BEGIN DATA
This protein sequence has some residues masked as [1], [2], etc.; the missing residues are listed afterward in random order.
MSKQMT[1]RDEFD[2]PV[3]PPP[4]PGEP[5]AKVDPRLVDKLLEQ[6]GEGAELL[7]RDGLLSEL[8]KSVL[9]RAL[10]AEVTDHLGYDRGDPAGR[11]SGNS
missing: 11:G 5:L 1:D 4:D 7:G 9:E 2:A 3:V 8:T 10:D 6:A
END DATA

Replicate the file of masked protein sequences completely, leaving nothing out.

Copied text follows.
This protein sequence has some residues masked as [1], [2], etc.; the missing residues are listed afterward in random order.
MSKQMT[1]RDEFD[2]PV[3]PPP[4]PGEP[5]AKVDPRLVDKLLEQ[6]GEGAELL[7]RDGLLSEL[8]KSVL[9]RAL[10]AEVTDHLGYDRGDPAGR[11]SGNS
missing: 11:G 5:L 1:D 4:D 7:G 9:E 2:A 3:V 8:T 10:D 6:A